“Suit, no tie,” Kalakaua says, giving John a thoughtful once-over. “And he doesn’t look like he belongs holding a tray in that getup, yanno?”
Williams’s expression goes murderous, and John guesses they’ve stumbled into the middle of a bit of team history.
“Someone asks you for a drink the one time,” Williams snipes.
McGarrett shoots him a reassuring glance and his hand twitches, like he wants to pat the man on the shoulder, but won’t around people who aren’t his team. John mentally slots that into the profiles he’s building: Steve McGarrett clearly never did wetwork, or much undercover work that involved interpersonal interaction, if he’s still got tells like that. John worked near people with McGarrett’s profile from time to time: the ones who got called in when shit hit the fan, when an op was compromised, or John or his team fucked up their end of things. They were the mallets, the big guns, and Kara and Mark had had nothing but contempt for them.
“For what those suits cost, I should certainly hope you don’t look like waitstaff,” Harold says into John’s earpiece. He’s subvocalizing, and it barely registers as a murmur to their hosts. John smiles. Shaw scoffs.
Chin Ho Kelly ushers them all into a room with a computerized table and shoots them all a serious glance that shuts his team up immediately. Kalakaua straightens up when he looks at her. Interesting, John thinks, settling another piece into his puzzle of power dynamics here in Hawaii Five-O. Harold takes a seat immediately, which means his back is bothering him, or maybe his neck. Or maybe he's still playing things up for their audience. It can be hard to tell sometimes.
“Our target is Mikhail Vladimirovich Anatoli” Kelly says. “He's tied to the Russian mob on the mainland. It’s unclear whether he’s trying to get away from them, or trying to branch out their operations and get in on illegal gambling here in Hawaii the way those guys from Jersey did a few years back.”
John lets the information filter over and around him while he watches the room. Kalakaua is absorbed, clearly taking mental notes. McGarrett looks unsurprised, and like he’s keeping just as clear tabs on John as John is on him. Kelly never turns his back on either John or Harold, and Williams interrupts often, talking as much with his hands as his voice. He’s got objections to just about everything, it seems like, but everyone takes him in stride.
John already knows all of the information Kelly is delivering from Harold’s hacking, but there’s good reason to determine the extent of this team’s intel. All legit government sources, it looks like, databases and court-ordered subpoenas and over-the-table interaction. Some of it is a bit heavy-handed, which Reese supposes the “immunity and means” part must cover.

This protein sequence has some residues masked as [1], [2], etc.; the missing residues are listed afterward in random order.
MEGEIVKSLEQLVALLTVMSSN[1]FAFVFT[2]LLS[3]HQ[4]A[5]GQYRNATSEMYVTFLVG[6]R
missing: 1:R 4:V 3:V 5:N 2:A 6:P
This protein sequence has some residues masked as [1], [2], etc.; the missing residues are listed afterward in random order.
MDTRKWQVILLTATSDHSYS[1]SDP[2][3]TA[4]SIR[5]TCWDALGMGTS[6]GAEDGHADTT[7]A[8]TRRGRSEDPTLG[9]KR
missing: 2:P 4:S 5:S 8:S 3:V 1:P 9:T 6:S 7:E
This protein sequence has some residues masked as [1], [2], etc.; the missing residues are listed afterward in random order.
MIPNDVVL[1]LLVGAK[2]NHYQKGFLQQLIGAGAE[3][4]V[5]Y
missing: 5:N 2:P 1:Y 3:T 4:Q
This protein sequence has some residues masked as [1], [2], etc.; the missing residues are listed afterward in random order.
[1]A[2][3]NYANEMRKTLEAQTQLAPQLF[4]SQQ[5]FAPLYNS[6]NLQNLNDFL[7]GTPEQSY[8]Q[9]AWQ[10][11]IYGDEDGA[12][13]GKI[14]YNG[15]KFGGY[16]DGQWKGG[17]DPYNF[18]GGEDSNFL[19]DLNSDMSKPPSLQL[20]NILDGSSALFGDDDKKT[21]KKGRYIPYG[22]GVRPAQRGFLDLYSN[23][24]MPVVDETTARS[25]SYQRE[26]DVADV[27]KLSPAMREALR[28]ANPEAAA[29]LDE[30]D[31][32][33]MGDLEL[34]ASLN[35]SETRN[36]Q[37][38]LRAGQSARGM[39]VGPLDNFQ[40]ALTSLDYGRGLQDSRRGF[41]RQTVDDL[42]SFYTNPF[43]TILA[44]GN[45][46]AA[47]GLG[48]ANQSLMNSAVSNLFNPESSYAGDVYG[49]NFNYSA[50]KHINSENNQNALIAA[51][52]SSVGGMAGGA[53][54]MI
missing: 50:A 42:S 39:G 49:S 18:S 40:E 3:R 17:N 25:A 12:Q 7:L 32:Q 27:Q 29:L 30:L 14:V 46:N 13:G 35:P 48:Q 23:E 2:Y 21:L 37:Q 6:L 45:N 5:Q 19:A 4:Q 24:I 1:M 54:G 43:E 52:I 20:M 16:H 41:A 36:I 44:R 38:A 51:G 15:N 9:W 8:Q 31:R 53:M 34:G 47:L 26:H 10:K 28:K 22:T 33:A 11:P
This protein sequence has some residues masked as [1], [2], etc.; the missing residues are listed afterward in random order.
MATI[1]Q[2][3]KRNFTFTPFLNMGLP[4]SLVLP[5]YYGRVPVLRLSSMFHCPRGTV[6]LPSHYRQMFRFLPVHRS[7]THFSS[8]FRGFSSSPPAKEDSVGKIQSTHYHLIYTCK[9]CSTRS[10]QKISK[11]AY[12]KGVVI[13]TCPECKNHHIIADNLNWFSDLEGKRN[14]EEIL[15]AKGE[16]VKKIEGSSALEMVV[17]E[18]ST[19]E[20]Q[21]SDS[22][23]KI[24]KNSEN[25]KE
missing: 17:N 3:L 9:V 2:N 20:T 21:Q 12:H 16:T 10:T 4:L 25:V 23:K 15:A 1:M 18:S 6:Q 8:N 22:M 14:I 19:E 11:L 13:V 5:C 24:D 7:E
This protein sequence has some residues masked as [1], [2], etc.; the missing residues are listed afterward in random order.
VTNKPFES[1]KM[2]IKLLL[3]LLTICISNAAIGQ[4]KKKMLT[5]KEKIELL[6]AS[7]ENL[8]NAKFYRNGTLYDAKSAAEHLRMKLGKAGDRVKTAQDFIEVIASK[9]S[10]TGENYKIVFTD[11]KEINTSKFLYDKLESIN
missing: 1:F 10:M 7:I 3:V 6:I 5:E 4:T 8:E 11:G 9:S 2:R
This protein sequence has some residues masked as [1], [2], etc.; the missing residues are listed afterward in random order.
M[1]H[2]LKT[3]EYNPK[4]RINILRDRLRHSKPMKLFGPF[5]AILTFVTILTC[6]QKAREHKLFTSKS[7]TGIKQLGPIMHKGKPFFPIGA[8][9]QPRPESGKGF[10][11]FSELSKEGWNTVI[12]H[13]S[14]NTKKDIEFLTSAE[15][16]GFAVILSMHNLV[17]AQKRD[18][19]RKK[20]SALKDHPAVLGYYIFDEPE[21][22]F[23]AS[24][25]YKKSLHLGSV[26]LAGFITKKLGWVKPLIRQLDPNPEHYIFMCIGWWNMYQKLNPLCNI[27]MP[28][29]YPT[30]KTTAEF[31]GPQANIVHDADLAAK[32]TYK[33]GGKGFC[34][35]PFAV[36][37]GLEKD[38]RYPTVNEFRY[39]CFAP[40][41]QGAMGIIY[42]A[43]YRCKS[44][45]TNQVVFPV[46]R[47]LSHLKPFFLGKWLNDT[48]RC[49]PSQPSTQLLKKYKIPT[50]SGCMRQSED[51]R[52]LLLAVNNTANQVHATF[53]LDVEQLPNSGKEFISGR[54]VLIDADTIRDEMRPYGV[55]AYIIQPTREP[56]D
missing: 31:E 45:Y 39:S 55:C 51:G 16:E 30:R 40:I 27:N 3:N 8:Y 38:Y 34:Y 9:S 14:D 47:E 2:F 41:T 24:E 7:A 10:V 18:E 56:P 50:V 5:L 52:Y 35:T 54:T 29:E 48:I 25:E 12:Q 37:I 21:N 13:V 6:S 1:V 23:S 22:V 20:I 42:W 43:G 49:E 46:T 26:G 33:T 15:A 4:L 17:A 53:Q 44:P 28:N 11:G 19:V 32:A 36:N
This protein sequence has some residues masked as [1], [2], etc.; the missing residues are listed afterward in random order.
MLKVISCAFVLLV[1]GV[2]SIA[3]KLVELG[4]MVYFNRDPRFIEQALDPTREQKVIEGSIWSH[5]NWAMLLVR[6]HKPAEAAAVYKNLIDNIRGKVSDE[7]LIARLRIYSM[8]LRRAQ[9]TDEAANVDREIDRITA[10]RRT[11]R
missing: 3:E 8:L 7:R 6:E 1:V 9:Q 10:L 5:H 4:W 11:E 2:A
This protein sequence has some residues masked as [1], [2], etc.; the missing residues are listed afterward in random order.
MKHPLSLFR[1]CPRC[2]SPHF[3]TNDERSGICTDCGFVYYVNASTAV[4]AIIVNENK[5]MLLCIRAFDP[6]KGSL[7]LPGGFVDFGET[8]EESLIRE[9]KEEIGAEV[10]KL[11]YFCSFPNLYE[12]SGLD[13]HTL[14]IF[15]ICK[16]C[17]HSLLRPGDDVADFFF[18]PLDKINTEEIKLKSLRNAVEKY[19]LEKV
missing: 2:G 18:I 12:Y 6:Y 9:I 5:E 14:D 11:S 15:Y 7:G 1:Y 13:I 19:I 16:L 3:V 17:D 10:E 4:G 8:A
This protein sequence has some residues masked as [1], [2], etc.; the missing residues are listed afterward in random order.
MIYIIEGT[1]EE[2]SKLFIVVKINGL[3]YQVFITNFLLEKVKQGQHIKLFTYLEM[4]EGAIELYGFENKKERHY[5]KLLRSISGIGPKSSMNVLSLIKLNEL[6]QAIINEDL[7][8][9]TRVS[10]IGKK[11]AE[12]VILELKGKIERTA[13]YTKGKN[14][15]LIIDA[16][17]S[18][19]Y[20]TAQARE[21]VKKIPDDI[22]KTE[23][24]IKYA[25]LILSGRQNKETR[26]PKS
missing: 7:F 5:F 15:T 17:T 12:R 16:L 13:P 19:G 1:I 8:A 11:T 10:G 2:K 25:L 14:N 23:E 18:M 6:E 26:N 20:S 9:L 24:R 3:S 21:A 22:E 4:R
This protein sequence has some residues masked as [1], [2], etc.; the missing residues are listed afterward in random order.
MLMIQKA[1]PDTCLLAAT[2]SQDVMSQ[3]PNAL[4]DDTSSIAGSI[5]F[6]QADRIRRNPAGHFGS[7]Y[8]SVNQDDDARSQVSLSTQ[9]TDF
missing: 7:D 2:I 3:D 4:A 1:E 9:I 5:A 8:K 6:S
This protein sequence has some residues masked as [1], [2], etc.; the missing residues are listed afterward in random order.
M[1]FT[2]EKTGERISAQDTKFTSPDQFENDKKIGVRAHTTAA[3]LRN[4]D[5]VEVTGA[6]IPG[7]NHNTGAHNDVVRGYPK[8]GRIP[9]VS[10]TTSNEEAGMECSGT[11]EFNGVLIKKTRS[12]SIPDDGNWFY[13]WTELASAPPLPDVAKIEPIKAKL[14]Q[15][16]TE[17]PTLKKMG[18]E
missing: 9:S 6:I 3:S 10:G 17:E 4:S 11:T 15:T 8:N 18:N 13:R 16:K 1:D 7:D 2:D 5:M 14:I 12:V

Still, it means they’re missing big pieces of the puzzle. Anything off the official grid escapes them entirely, because they still have to play by most of the rules. John hasn't had to play by those rules since long before he started working for Harold, and it seems exhausting.
“So,” Kelly says. “We’ve got him flying in this morning and going off the grid. Whatever he’s doing, he’s paying in cash, and he’s not interested in being tracked.”
“If I may?” Harold asks, when it appears the team is at a stand-still. Kelly nods, and Harold opens his laptop and places it on his lap. It syncs with the table immediately, and John discovers that Kelly has a much better poker face than anyone else on his team, because he’s the only one who doesn’t look completely gobsmacked at the very idea of someone getting into their system.
“How did you —“ Kalakaua says, and then she gets distracted in the lines of code scrolling across the table, the windows that are popping open and closed faster than John wants to try to keep up with. He’s not a programmer, and he trusts Harold: that’s good enough. Five-O look scandalized, and impressed, except for Williams, who looks pissy. John wonders if he ever looks anything but some variety of angry. His wife's comments in the divorce papers suggested not.
“There’s a rudimentary security flaw in this manufacturer’s code. It’s never been patched, probably one of the backdoors the NSA is keeping in reserve. Russia uses these devices too,” Harold says absently. It’s obvious to John that he’s really much more absorbed in whatever he’s seeing than in conversation. “Ah, here we go.” A window blooms into view, segments of video strung together one after another. “It would appear that our Mr. Anatoli is now a blond, for one thing. You’ll have to change the APBs.”